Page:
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How have your designs changed over the
past 40 years?
Well, like everyone I started out in the early ’70s just copying. The first amps I built for sale were based on Fender 4x10 Bassmans, and gradually I just started developing my own circuits. Now I’m not copying anything.
What products are you currently offering?
The only thing in production right now is the Little Kahuna, which is a reverberation and tremolo unit that’s all tube. I still do custom amps—one-offs and stuff. I can really only put one thing in production at a time. So I’ll do a run of a hundred of something and then do a run of a hundred of something else. I manage to make enough to at least always have a couple of amps in stock and some packed and ready to go.
The Kahuna came out in 2009?
Kind of. We did the NAMM show in 2009 and showed it. I got started actually building them at the beginning of 2010, but then I had cancer surgery so I think I only got 10 of them shipped before the surgery. It was out of circulation for a few months before I came back. Most of them have been built since late 2010.
How many have you done?
Serial numbers are up to about 70.
And how did you come up with the design?
Well there was a Big Kahuna that was fancier. It was too much trouble; I only made a couple of those. But that’s why it’s called the Little Kahuna. One day I got a sales flyer from a tube supplier and they had reissued 6BM8s. I thought, “Gee, that’d make a good reverb,” and I started tinkering with that and the tremolo. There wasn’t anything like it on the market. There were some cheesy tremolo pedals and some bad reverb units, but there wasn’t a good one in a single box.
Are you making them by yourself?
I have a company that’s making the raw cabinets for the Kahunas now, but other than that it’s all me, and I still have to finish the cabinets myself.
Zoom builds all of his amps by hand in his California workshop. Here he’s shown drilling holes in an amp chassis.
Do you use one when you play?
Yeah, not with X though—X just plays loud. The room is my reverberation. When I play rockabilly I use it, and when I do studio work I always bring it. They’re small, they’re light, they’re built like a tank—very durable.
Tell us about some of your clients.
I did all of Brian Setzer’s stuff for 18 years until he moved to Minneapolis. And the guys from the Black Crowes shoot me stuff. I’ve worked with No Doubt, Jim Lauderdale, Blind Lemon, Mike Ness, and I used to [build stuff for] Dennis Danell when he was in Social Distortion. I’ve done stuff for Jackson Browne, Richard Gere, Bruce Willis, all kinds of people. I was in Hollywood for 25 years.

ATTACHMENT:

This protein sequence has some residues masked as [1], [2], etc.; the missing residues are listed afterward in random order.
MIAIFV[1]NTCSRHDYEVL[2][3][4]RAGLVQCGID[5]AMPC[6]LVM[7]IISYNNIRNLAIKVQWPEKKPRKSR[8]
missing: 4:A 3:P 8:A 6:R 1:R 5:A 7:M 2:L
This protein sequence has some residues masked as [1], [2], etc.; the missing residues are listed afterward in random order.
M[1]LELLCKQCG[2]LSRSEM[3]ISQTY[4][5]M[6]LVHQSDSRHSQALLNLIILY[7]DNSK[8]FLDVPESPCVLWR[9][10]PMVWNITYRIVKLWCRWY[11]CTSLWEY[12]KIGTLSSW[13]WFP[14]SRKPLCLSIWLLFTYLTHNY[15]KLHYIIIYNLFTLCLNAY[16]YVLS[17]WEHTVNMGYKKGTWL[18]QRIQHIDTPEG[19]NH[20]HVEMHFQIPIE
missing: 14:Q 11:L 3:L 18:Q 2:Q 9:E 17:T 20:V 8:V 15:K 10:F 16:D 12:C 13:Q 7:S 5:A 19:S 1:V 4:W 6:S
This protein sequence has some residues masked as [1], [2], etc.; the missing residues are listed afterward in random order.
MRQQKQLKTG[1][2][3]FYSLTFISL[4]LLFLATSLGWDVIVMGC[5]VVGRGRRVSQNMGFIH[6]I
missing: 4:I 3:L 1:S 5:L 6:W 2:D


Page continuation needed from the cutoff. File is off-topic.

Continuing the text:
I didn’t know Bruce Willis played guitar.
Bruce Willis had a band, he played harmonica, and they used to tour around Hollywood all the time. He had a bunch of Fender tweed amps I used to fix, and I fixed one of his harmonica mics.
Would you say the majority of your clients
are prominent musicians or do you
get amateur players as well?
Since I moved to Orange County I get a mix. I still get people from all over the country—all over the world now—but it’s a mix.
So you work one-on-one with every client?
How do you work with them to come
up with something that you can both be
Well, sometimes they know what they want, and sometimes they just want something. I talk to them about what style they play and who they like, what sound they like, what records they like, where they play, and what kind of situation they’re going to use it in.
And how long does it usually take to
complete one project?
To do a one-off? Probably 4 to 8 weeks—it depends how complicated it is. Usually it depends on how complicated the cabinetry is, that takes the most time. The Cowboy amp prototype I did for Gretsch took a lot of time because of the wraparound grille and all the asymmetrical parts.
And how did you get hooked up with
Gretsch in the first place? Was it just
because you played one of their guitars?
Yeah, well, because I was so strongly identified with that one model, the Silver Jet, which was a really unique guitar. They reissued them so they don’t seem that unusual anymore, but back in the ’70s and ’80s mine was the only one people had ever seen and they assumed that it was custom. The actual guitar became sort of an icon. When Fender got involved with Gretsch, [product manager] Joe Carducci called me up and we started working on the Billy Zoom tribute model.
When did you first start working on it?
I think 2007 was when they finally started doing it seriously. I went out to the Custom Shop a few times, and we took my old ’55 Gretsch to a Kaiser Medical Center to have it X-rayed and stuff, and they stuck little mirrors up inside of it and measured things, and then they made a couple prototypes. They sent me a prototype, then they made a couple changes to it, and put it into production.
So do you use one of the new ones or do
you use your original?
I tour usually with the first prototype. I actually kind of like it. As I go to South America and Europe, when I have to fly, I usually take the standard production model. The prototype is a one-off. I don’t like to take one-of-a-kind things on airplanes.
Then why was the original prototype
changed if you like it enough to tour
They over-relic’d the top on the first one. The real ones don’t ever show wear on top. I think they must have gotten that coating from NASA.